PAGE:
In acute hepatitis the lesions (areas of abnormal tissue) predominantly contain diffuse sinusoidal and portal mononuclear infiltrates (lymphocytes, plasma cells, Kupffer cells) and swollen hepatocytes. Eosinophilic cells (Councilman Bodies) are common. Hepatocyte regeneration and cholestasis (canalicular bile plugs) typically are present. Bridging hepatic necrosis (areas of necrosis connecting two or more portal tracts) may also occur. There may be some lobular disarray. Although aggregates of lymphocytes in portal zones may occur these are usually neither common nor prominent. The normal architecture is preserved. There is no evidence of fibrosis or cirrhosis (fibrosis plus regenerative nodules). In severe cases prominent hepatocellular necrosis around the central vein (zone 3) may be seen.
In sub massive necrosis – a rare presentation of acute hepatitis – there is widespread hepatocellular necrosis beginning in the centrizonal distribution and progressing towards portal tracts. The degree of parenchymal inflammation is variable and is proportional to duration of disease. Two distinct patterns of necrosis have been recognized: (1) zonal coagulative necrosis or (2) pan lobular (no zonal) necrosis. Numerous macrophages and lymphocytes are present. Necrosis and inflammation of the biliary tree occurs. Hyperplasia of the surviving biliary tract cells may be present. Stromal hemorrhage is common.
The histology may show some correlation with the cause:
- Zone 1 (periportal) occurs in phosphorus poisoning or eclampsia.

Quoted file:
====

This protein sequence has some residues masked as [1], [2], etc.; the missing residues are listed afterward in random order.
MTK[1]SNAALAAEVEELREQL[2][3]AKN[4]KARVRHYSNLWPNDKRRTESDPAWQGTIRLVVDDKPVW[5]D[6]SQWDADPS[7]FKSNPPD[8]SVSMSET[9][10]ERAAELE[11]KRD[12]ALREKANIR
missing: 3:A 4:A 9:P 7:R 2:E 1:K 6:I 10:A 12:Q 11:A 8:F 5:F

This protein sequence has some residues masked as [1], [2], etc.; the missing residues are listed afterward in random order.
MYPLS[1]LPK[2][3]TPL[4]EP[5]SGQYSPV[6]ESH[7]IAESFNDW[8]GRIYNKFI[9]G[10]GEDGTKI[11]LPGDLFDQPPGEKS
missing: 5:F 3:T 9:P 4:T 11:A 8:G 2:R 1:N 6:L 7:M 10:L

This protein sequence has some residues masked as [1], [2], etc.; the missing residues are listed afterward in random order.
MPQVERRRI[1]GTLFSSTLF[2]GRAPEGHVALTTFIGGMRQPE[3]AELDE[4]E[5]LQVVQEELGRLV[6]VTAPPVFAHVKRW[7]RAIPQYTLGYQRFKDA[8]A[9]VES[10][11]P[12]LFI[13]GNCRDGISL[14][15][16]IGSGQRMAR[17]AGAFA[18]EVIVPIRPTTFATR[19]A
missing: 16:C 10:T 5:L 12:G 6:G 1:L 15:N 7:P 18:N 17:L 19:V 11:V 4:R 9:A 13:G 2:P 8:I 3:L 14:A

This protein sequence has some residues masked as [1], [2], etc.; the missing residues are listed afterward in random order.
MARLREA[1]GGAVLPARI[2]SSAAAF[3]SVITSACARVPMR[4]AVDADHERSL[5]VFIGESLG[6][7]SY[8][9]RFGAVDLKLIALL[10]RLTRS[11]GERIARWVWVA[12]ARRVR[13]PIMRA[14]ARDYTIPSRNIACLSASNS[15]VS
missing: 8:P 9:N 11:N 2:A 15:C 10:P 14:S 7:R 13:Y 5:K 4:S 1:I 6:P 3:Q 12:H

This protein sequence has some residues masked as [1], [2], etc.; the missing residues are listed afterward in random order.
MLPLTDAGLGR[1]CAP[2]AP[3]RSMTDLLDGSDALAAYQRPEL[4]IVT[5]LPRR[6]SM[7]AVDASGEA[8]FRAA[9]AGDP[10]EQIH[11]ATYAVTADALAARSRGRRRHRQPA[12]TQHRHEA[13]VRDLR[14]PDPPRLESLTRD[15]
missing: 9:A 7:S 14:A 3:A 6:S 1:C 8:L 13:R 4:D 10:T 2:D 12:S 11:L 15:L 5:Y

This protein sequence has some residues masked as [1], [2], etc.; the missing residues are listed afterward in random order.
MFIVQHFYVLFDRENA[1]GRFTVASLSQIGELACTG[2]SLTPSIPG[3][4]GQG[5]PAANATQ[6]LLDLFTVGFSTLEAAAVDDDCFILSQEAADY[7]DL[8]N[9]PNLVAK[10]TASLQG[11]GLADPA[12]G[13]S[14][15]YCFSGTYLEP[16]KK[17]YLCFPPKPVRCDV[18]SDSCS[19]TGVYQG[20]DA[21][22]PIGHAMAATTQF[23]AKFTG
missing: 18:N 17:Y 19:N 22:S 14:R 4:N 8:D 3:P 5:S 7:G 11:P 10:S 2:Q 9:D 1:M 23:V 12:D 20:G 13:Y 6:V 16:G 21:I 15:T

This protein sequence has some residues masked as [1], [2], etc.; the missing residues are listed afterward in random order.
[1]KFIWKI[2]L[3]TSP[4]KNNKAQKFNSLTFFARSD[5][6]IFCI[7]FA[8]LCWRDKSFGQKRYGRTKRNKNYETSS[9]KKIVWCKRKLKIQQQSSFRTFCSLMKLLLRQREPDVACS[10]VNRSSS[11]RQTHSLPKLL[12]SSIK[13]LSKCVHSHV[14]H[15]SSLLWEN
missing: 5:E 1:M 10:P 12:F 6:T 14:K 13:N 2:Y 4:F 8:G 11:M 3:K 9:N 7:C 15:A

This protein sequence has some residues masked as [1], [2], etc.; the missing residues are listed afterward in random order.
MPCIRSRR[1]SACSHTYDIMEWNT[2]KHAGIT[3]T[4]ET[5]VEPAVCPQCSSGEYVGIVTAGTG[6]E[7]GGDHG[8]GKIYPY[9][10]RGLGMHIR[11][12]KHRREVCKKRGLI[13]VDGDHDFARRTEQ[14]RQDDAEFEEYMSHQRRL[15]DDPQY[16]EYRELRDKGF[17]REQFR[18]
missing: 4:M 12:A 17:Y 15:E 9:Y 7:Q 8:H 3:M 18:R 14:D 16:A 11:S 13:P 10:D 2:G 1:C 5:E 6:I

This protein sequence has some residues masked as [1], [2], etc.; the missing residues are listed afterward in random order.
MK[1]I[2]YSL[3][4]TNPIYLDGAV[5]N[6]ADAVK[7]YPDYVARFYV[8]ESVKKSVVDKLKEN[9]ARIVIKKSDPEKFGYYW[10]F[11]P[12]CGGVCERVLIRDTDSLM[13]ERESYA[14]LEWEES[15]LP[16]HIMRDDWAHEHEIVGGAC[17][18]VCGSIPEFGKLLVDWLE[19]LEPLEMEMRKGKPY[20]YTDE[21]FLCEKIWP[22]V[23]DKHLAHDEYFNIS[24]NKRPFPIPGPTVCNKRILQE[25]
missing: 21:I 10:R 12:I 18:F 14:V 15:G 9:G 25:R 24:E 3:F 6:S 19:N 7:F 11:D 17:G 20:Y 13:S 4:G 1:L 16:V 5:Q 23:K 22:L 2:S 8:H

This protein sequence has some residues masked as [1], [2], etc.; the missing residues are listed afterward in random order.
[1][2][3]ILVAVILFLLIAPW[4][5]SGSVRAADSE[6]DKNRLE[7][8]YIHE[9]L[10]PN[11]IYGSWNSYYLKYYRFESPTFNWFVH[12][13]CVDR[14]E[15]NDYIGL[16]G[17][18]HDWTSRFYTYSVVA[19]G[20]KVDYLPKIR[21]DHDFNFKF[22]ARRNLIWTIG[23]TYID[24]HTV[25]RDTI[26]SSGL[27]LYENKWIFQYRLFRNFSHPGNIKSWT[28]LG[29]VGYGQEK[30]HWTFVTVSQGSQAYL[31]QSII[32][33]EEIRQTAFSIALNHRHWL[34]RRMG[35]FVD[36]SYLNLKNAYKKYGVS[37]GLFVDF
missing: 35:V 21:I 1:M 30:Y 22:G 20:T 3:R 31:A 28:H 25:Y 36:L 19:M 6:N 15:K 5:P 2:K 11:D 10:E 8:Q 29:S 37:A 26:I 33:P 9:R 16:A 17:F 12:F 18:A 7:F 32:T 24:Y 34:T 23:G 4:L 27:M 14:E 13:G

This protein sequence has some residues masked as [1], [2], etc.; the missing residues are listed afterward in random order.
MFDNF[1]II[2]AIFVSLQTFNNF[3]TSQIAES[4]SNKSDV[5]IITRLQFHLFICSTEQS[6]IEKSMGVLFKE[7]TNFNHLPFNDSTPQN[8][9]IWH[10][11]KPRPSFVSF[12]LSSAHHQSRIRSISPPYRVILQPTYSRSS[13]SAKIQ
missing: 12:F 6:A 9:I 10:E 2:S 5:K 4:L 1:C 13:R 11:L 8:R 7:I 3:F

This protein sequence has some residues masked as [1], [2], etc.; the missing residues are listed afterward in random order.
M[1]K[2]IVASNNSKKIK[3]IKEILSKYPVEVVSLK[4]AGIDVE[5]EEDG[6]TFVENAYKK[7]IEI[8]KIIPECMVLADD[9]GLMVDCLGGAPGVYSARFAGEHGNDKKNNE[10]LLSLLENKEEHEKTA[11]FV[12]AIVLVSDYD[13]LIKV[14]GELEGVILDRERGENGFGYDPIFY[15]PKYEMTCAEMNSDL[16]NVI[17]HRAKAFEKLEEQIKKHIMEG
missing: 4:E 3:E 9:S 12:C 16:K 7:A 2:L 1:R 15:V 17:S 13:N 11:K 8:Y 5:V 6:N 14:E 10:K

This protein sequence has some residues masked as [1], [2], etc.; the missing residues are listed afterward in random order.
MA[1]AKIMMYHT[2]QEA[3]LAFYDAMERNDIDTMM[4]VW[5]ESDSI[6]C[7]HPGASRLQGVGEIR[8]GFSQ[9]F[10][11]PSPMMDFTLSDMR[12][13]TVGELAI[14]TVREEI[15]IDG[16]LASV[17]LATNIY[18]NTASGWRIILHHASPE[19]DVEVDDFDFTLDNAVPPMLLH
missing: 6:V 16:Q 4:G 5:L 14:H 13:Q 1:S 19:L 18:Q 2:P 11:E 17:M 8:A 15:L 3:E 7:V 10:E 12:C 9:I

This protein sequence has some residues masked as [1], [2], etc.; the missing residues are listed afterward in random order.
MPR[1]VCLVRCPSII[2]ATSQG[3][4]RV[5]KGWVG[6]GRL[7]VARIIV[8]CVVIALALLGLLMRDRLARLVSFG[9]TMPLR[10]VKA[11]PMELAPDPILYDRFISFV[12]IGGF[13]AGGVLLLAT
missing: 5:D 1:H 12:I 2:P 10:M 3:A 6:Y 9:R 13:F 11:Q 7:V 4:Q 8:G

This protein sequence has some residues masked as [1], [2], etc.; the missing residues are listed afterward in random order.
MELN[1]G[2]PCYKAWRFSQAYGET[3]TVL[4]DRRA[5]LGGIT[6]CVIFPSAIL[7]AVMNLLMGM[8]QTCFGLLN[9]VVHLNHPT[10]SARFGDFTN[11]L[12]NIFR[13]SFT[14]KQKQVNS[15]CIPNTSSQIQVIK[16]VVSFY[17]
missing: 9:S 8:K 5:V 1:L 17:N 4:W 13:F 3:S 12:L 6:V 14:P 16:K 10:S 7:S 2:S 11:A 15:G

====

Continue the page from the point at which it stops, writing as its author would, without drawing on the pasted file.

- Zone 2 (midzonal) – rare – is seen in yellow fever.
- Zone 3 (centrilobular) occurs with ischemic injury, toxic effects, carbon tetrachloride exposure or chloroform ingestion. Drugs such as acetaminophen may be metabolized in zone 1 to toxic compounds that cause necrosis in zone 3.
Where patients have recovered from this condition, biopsies commonly show multiacinar regenerative nodules (previously known as adenomatous hyperplasia).
Massive hepatic necrosis is also known and is usually rapidly fatal. The pathology resembles that of sub massive necrosis but is more marked in both degree and extent.
Chronic hepatitis has been better studied and several conditions have been described.
Chronic hepatitis with piecemeal (periportal) necrosis (or interface hepatitis) with or without fibrosis (formerly chronic active hepatitis) is any case of hepatitis occurring for more than 6 months with portal based inflammation, fibrosis, disruption of the terminal plate, and piecemeal necrosis. This term has now been replaced by the diagnosis of 'chronic hepatitis'.
Chronic hepatitis without piecemeal necrosis (formerly called chronic persistent hepatitis) has no significant periportal necrosis or regeneration with a fairly dense mononuclear portal infiltrate. Councilman bodies are frequently seen within the lobule. Instead it includes persistent parenchymal focal hepatocyte necrosis (apoptosis) with mononuclear sinusoidal infiltrates.